Dr. Rajendra D. Badgaiyan, MD, is the Chief of Psychiatry at South Texas Veterans Health Care System San Antonio, Texas, and Professor of Psychiatry at Long School of Medicine, University of Texas Health, San Antonio, Texas. Dr Badgaiyan went to medical school in Bhopal, India and trained in cognitive neuroscience and neuroimaging in University of Oregon, University of Pittsburgh and Harvard University. After completing psychiatry residency at Harvard Medical School he was inducted in its faculty as an Assistant professor. In addition to Harvard he had faculty positions at SUNY Buffalo and University of Minnesota as a tenured full Professor. He also served as the Chairman of Psychiatry Department and Professor of Psychiatry in a hospital affiliated to Icahn School of Medicine at Mt Sinai, New York. Dr Badgaiyan developed a neurotransmitter imaging technique called the single scan dynamic molecular imaging technique (SDMIT) or neurotransmitter imaging technique to detect, map, and measure neurotransmitters released acutely in the live human brain. Using this technique, he studies dopaminergic control of human cognition and behavior. He has received several prizes and awards including the prestigious Solomon Prize of Harvard Medical School and BK Anand National Research Prize in India. His research is funded by the National Institutes of Health, Department of Veterans’ Affairs, Dana Foundation and other agencies. Dr Badgaiyan has published over 200 research papers, book chapters and a book titled ‘Neuroscience of the Nonconscious Mind’ (Elsevier/Academic Press).
Neuroscience of the Nonconscious Mind
Sam Vaknin is the author of Malignant Self-love: Narcissism Revisited as well as many other books and ebooks about topics in psychology, relationships, philosophy, economics, international affairs, and award-winning short fiction. He is Visiting Professor of Psychology, Southern Federal University, Rostov-on-Don, Russia and Professor of Finance and Psychology in CIAPS (Centre for International Advanced and Professional Studies). He was the Editor-in-Chief of Global Politician and served as a columnist for Central Europe Review, PopMatters, eBookWeb , and Bellaonline, and as a United Press International (UPI) Senior Business Correspondent. He was the editor of mental health and Central East Europe categories in The Open Directory and Suite101. His YouTube channels garnered 27,000,000 views and 120,000 subscribers.
http://www.narcissistic-abuse.com/mediakit.html (My work in psychology: Media Kit and Press Room)
http://www.youtube.com/samvaknin (Narcissists, Psychopaths, Abuse)
http://www.youtube.com/vakninmusings (World in Conflict and Transition)
http://www.youtube.com/vakninsays (Sayings of Wisdom and Inanity)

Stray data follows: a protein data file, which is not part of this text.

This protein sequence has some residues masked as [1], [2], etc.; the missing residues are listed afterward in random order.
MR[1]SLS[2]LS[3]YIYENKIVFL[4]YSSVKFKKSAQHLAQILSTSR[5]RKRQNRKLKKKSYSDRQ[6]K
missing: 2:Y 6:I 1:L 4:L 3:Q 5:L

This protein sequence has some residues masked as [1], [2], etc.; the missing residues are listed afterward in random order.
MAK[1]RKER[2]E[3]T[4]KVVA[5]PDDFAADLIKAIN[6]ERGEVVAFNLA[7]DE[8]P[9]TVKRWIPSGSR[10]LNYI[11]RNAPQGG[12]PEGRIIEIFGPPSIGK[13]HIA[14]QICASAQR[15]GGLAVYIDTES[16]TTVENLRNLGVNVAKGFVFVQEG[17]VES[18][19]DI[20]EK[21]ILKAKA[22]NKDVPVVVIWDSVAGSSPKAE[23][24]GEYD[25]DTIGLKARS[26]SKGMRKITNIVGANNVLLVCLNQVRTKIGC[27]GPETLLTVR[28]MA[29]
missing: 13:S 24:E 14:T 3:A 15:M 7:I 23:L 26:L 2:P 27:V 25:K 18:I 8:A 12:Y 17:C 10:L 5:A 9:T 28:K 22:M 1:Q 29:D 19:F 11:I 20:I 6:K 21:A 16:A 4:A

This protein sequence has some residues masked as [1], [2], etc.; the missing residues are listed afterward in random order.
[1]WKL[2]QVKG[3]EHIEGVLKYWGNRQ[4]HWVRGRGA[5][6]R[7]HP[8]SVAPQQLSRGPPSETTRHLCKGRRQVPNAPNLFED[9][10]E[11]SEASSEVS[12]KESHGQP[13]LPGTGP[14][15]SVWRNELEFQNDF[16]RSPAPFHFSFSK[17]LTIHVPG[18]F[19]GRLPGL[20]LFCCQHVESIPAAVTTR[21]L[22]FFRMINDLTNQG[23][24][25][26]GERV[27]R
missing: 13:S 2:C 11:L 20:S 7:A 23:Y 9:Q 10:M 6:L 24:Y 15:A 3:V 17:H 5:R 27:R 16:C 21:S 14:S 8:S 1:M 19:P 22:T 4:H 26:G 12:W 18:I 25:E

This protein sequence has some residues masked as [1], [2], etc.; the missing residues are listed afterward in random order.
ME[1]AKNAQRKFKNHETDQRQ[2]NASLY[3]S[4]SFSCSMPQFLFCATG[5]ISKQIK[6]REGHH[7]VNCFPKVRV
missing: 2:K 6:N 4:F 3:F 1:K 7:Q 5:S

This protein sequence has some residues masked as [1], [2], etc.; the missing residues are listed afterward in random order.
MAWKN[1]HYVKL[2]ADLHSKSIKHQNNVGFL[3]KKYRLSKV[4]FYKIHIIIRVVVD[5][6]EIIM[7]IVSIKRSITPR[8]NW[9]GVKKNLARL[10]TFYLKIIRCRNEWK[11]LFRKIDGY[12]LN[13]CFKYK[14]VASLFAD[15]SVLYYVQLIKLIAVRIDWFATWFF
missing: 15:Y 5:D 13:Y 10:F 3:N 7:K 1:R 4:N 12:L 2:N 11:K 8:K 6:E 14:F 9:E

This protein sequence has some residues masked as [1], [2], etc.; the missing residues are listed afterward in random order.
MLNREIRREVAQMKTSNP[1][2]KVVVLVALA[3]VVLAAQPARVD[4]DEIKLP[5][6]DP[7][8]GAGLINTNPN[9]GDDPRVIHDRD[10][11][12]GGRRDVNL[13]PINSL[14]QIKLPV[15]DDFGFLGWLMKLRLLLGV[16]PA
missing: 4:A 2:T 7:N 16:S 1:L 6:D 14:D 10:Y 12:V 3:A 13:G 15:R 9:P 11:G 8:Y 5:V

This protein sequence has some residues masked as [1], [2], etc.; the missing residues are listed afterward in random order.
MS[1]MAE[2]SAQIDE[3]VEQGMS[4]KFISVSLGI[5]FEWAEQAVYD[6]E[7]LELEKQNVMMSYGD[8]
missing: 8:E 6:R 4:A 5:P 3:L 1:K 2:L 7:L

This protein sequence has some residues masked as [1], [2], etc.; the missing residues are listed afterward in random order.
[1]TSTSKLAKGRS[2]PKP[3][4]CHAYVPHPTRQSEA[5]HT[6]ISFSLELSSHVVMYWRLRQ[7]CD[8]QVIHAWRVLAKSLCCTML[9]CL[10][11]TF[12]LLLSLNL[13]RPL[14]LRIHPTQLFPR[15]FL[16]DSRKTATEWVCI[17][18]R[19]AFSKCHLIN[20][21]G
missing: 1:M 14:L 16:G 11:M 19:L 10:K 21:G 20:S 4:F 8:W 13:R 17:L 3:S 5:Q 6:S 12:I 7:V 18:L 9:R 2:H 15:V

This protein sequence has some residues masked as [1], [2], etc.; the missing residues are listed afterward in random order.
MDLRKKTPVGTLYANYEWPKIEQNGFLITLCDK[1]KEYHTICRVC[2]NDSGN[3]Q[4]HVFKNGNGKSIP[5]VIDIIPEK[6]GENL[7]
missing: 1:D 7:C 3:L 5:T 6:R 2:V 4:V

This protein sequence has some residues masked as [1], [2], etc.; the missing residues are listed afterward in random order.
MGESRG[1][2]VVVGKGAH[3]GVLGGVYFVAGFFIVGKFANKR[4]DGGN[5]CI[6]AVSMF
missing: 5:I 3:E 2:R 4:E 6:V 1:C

http://www.narcissistic-abuse.com (Malignant Self-love: Narcissism Revisited)
http://www.narcissistic-abuse.com/cv.html (Biography and Resume)
Paul T. P. Wong, Ph.D., C.Psych. is Professor Emeritus of Trent University. He is a Fellow of APA and CPA and President of the International Network on Personal Meaning (www.meaning.ca) and the Meaning-Centered Counselling Institute Inc. Editor of the International Journal of Existential Positive Psychology, he has also edited two influential volumes on The Human Quest for Meaning. A prolific writer, he is one of the most cited existential and positive psychologists. The originator of Meaning Therapy and International Meaning Conferences, he has been invited to give keynotes and meaning therapy workshops worldwide.
He is the recent recipient of the Carl Rogers Award from the Society for Humanistic Psychology (Div. 32 of the APA).
My name is honorary professor Dr Geraldine Akerman I work at HMP Grendon, Chair of the Division of Forensic Psychology Executive Committee, visiting lecturer at Cardiff Metropolitan University and University of Birmingham. I have worked with men with sexual and other violent convictions since 1998. I have worked on prison service offending behaviour programmes and in a prison based therapeutic community. I have concentrated in my publications in exploring all aspects of the people I work with rather than simply if they are reconvicted. For instance I have written papers with residents regarding their experience of being a father and in prison. In my experience the index offence was the pinnacle of life experiences leading to that point. When we work with the men we look at what got them to that point. Being in a TC offers the opportunity of a more natural setting and strives to provide a safe environment in which to be able to explore this work. The rate of reconviction for sexual offences has a low base rate anyway but we tend to look at many other aspects, such as improving prison behaviour, less self harm, improving relationships etc.
Offence paralleling behaviour, sexual offending, Therapeutic Communities, impact of imprisonment.